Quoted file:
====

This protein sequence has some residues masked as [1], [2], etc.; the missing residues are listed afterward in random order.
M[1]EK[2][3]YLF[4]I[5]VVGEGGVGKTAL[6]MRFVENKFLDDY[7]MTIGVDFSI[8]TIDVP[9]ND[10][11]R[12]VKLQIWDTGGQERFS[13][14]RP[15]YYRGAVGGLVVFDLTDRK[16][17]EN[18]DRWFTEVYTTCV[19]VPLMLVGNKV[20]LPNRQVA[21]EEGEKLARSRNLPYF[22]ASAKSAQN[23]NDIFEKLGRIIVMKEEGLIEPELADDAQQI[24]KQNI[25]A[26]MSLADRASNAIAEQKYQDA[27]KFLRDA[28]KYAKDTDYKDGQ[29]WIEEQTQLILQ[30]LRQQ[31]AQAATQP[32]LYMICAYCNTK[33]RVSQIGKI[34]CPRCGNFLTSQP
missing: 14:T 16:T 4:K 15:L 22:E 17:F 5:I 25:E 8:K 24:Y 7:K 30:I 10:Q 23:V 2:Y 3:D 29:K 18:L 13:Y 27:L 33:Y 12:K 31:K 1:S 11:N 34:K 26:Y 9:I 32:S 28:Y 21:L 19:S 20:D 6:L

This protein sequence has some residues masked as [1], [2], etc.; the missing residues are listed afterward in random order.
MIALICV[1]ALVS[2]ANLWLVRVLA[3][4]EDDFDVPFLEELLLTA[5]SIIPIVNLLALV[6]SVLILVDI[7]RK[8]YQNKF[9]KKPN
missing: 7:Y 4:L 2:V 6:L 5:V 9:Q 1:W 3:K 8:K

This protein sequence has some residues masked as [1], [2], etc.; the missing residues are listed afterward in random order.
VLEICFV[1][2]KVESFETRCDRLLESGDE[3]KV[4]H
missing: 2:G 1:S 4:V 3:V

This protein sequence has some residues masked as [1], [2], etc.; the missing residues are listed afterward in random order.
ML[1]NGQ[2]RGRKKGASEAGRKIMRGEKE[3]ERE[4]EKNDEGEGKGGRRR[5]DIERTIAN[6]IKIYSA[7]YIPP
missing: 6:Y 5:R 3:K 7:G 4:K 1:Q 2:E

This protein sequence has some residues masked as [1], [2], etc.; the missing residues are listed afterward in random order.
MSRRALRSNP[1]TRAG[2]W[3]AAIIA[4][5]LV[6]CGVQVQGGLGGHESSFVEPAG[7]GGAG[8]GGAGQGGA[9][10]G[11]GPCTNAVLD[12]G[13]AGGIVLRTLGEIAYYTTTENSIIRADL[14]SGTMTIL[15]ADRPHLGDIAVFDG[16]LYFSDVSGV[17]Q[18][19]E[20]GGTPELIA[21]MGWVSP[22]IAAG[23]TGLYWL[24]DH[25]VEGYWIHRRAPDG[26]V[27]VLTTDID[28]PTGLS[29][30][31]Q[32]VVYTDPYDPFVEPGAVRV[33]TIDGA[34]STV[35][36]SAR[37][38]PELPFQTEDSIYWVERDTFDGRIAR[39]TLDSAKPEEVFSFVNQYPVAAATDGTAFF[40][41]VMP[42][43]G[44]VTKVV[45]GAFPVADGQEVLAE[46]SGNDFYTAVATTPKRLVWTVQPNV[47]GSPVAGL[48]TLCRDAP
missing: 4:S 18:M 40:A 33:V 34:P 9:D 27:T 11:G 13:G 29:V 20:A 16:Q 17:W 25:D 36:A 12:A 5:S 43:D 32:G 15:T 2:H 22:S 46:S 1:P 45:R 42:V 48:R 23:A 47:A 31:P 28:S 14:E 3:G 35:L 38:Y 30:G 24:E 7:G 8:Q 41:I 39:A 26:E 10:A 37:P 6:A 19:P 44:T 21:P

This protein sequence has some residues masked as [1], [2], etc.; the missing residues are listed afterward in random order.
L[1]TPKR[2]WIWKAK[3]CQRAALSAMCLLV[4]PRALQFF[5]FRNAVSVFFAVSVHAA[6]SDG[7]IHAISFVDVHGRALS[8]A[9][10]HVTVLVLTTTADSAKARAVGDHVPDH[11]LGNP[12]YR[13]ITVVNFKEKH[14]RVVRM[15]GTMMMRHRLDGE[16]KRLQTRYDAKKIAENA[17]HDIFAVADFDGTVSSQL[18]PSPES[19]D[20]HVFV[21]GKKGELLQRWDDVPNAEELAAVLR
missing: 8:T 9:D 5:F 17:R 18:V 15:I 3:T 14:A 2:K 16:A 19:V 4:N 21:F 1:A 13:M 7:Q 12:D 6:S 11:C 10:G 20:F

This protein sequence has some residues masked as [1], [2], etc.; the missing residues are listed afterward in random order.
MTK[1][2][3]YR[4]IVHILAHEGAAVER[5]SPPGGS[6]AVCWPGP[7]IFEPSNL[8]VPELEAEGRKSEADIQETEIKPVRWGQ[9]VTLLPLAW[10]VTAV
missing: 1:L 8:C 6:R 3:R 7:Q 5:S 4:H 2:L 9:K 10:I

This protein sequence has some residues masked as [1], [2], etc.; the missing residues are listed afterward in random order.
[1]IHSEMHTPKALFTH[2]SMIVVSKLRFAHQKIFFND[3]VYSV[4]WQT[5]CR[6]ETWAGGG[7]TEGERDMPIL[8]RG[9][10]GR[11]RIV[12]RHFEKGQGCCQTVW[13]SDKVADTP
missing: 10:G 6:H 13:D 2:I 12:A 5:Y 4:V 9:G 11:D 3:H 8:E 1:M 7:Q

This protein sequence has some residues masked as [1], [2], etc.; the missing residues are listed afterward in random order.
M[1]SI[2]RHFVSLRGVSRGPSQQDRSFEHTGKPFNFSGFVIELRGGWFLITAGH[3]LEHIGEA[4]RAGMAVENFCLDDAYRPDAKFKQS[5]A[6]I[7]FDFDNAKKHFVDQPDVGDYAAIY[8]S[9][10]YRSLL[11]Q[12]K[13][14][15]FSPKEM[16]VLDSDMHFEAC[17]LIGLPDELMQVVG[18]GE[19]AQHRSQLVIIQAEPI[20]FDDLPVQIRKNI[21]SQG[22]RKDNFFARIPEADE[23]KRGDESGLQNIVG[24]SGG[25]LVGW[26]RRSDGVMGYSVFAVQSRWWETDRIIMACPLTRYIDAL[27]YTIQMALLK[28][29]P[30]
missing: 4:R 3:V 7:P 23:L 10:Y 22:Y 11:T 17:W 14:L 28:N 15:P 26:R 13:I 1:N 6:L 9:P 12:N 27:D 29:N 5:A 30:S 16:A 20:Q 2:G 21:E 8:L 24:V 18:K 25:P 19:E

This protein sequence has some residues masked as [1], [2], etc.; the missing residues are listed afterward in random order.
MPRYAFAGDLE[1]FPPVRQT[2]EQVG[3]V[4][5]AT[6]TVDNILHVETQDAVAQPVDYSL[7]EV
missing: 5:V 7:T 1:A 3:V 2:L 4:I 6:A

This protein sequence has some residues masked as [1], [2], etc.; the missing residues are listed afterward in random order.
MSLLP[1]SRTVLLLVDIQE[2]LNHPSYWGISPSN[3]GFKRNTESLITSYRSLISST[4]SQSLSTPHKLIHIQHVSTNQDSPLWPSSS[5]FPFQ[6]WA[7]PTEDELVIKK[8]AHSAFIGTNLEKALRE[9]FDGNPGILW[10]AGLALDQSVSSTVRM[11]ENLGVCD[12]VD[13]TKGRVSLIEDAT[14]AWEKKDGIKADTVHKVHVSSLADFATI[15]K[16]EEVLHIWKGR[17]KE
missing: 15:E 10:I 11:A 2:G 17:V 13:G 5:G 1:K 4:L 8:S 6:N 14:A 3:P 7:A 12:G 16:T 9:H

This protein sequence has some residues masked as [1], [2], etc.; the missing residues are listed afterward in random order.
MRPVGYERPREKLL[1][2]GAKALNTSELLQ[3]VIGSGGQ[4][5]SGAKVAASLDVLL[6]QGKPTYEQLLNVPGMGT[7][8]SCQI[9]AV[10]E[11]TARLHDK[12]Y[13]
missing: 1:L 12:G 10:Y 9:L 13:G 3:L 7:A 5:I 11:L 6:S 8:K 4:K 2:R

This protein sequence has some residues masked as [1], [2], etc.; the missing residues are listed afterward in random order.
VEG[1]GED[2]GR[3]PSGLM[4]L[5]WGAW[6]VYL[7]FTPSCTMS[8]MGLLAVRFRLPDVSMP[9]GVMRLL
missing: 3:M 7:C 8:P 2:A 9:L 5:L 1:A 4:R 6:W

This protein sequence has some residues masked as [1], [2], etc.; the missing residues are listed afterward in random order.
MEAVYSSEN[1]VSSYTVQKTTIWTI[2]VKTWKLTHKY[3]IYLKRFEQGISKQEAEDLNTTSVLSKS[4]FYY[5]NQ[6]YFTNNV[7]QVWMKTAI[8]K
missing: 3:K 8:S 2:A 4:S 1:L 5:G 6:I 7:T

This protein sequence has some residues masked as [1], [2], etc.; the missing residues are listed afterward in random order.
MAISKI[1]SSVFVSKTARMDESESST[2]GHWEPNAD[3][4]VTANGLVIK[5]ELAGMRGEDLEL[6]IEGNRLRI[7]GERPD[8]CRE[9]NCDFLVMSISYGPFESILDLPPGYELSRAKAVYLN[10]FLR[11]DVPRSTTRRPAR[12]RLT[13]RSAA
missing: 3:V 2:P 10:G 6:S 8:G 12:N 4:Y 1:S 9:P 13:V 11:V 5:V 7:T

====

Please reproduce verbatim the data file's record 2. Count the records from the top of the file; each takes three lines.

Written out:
This protein sequence has some residues masked as [1], [2], etc.; the missing residues are listed afterward in random order.
MIALICV[1]ALVS[2]ANLWLVRVLA[3][4]EDDFDVPFLEELLLTA[5]SIIPIVNLLALV[6]SVLILVDI[7]RK[8]YQNKF[9]KKPN
missing: 7:Y 4:L 2:V 6:L 5:V 9:Q 1:W 3:K 8:K